Logan Poser Ramen – Crispy Pigs Tail, Hen Egg, Cucumber, Thai Chile: Seeing that we were sharing all of our items the chef asked if we’d prefer this dish portioned out for two and thankful for the suggestion (plus the extra egg) we watched the dish being composed as we enjoyed the foie gras – a slow and careful process to be sure but one well worth the wait as both bowls arrived piping hot with the broth rife with the flavors of pork and the sea. Again utilizing a skewer to support the crisply fried deboned pig tail above the broth and balancing the brine with the creamy egg, crunchy cucumbers, and masked heat of the Thai chili this was a bit hearty so later in the meal, but delicious just the same.
Black Sesame, Coffee Sauce, Crunchy Business: Having been told by my friend Rich (who I’d be seeing in less than an hour at EL Ideas) that I “must” order this dish, well, I had to order this dish…and in the end I was very glad I did as the rich Black Sesame soft serve topped with salty caramel infused with Arabic coffee and a thin waffle described sesame brittle was far more than your typical boring ice cream. Beginning first with the ice cream – think sweetened soy sauce with a sort of cocoa undertone brought to a peak by the bitter/sweet balance of the coffee sauce – it was outstanding and far more impressive than that at Brushstroke only a few weeks prior. Next, adding texture, was the ‘crunchy business’ – a combination of the shattering waffle tuille, ground white and black sesame seeds, and house made sixlets. Generally not one to be wowed by Japanese desserts, Rich was right – if you go, you must order this.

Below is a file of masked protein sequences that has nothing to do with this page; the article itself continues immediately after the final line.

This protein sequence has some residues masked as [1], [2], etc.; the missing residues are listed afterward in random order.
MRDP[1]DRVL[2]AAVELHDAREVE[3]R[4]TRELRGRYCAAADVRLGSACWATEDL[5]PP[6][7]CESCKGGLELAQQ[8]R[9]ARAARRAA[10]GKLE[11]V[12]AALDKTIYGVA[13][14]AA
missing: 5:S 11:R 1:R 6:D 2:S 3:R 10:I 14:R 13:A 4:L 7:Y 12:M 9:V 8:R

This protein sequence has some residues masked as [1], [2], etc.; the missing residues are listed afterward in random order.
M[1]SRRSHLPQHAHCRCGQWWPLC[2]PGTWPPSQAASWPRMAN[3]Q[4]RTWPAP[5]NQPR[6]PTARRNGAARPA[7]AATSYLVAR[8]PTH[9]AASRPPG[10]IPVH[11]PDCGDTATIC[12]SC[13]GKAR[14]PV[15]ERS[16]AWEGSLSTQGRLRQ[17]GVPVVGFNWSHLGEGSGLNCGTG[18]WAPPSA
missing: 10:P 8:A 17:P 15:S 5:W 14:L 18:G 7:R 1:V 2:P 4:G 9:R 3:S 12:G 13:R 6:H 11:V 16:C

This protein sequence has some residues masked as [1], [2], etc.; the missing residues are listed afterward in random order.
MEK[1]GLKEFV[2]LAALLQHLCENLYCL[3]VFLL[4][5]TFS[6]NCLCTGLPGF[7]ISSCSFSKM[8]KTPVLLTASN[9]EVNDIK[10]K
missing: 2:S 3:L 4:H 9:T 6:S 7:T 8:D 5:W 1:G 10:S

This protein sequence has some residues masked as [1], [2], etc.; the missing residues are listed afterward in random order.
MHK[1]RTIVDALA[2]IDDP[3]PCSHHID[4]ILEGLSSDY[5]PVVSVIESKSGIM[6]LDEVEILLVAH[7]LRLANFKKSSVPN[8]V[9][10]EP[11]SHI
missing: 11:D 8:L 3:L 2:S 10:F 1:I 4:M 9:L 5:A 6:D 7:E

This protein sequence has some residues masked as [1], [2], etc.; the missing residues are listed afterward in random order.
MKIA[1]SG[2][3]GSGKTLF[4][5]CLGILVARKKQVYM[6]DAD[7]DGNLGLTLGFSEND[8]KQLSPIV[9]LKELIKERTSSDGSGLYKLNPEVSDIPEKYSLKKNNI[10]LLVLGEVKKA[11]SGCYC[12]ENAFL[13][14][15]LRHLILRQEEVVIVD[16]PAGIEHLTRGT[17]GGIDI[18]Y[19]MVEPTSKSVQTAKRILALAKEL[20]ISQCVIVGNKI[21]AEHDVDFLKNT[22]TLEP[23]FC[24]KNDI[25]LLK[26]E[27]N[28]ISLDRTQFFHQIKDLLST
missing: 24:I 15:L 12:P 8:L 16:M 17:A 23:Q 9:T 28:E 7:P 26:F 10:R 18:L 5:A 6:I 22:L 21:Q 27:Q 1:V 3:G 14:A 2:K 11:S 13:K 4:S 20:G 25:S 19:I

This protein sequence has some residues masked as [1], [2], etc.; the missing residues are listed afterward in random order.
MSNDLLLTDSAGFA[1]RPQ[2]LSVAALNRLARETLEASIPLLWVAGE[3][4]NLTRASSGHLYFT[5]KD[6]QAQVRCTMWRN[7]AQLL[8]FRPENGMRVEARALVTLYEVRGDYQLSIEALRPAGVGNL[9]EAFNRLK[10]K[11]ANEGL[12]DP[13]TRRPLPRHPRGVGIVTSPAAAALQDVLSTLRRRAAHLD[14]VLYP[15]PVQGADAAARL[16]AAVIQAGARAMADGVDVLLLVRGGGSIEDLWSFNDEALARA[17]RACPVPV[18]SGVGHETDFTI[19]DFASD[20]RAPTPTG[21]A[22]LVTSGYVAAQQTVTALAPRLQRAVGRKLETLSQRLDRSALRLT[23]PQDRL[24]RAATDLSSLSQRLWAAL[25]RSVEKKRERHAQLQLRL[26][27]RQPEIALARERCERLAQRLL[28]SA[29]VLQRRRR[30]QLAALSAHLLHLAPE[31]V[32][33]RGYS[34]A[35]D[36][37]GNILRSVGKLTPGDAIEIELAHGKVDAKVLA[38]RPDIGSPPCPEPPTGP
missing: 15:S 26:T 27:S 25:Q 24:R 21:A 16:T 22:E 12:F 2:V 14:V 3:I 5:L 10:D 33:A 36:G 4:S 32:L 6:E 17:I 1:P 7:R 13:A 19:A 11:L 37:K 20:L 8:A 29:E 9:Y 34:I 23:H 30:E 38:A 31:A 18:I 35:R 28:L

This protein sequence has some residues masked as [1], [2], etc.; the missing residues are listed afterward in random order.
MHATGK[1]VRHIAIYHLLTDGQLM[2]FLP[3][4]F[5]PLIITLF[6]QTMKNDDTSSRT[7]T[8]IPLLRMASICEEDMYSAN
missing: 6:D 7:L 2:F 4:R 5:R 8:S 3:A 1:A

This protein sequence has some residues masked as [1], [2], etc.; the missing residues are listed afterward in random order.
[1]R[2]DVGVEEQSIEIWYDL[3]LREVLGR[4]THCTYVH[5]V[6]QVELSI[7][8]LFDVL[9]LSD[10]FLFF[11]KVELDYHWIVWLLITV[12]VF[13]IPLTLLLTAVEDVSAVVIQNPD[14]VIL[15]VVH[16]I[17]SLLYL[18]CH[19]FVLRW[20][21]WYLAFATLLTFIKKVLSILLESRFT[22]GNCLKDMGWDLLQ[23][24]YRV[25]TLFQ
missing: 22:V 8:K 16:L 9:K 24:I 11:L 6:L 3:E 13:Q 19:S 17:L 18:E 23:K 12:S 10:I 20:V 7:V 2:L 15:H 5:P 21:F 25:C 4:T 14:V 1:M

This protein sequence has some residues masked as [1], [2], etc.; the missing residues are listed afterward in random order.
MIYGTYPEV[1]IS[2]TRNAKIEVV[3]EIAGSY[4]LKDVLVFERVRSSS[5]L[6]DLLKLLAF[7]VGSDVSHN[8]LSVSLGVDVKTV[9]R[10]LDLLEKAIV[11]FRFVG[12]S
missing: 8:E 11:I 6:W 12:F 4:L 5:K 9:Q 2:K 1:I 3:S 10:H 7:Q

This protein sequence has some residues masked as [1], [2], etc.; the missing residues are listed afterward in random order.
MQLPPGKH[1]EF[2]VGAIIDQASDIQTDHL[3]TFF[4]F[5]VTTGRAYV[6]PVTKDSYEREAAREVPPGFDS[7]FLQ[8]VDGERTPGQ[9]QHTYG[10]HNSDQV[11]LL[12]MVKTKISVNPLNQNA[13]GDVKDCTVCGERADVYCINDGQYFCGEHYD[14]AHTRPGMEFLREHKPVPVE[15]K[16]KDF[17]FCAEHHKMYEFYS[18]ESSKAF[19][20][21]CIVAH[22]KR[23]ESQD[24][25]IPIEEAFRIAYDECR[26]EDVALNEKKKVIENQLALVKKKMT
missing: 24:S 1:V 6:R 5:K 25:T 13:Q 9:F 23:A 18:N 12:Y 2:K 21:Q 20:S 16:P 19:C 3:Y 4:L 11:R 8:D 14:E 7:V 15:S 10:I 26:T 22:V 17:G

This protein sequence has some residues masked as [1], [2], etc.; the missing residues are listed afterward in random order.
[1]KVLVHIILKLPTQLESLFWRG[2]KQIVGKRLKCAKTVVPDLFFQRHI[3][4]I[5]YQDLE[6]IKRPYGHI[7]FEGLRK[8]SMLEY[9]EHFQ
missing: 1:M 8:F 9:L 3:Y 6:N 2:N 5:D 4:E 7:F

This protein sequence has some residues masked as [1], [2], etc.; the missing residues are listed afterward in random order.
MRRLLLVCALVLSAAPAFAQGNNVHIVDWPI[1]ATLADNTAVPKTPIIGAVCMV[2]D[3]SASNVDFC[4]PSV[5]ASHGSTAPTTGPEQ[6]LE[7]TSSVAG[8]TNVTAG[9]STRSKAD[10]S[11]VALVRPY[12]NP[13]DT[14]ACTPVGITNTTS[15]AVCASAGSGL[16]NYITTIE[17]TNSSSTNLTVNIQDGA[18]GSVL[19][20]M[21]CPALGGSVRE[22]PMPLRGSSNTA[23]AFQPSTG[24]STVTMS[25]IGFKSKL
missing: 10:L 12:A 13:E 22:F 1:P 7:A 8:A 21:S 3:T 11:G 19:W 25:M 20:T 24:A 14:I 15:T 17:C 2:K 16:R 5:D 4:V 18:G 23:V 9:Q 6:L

The Verdict: You should go…you should probably go with another person…you probably should not have dinner plans afterwards…and you should slide up to that bar and either place yourself in the chef’s hands or order everything on the menu that sounds good because between a gourmand with minimal experience with Japanese cuisine and one with plenty we both left Yusho happy, sated, and impressed for $65/pp including drinks making Yusho a lock for Michelin’s Bib Gourmand, but with food, service, and setting certainly qualifying for at least a single star in the Red Guide.
Yusho before EL Ideas was amazing, but even for myself a ton of food.
That said, EL Ideas was a better meal than Next - El Bulli, and IMO the most exciting restaurant in Chicago right now. It might not be as 'good' as Alinea, but more exciting and 1/2 the price (1/3-1/4 if you're drinking.)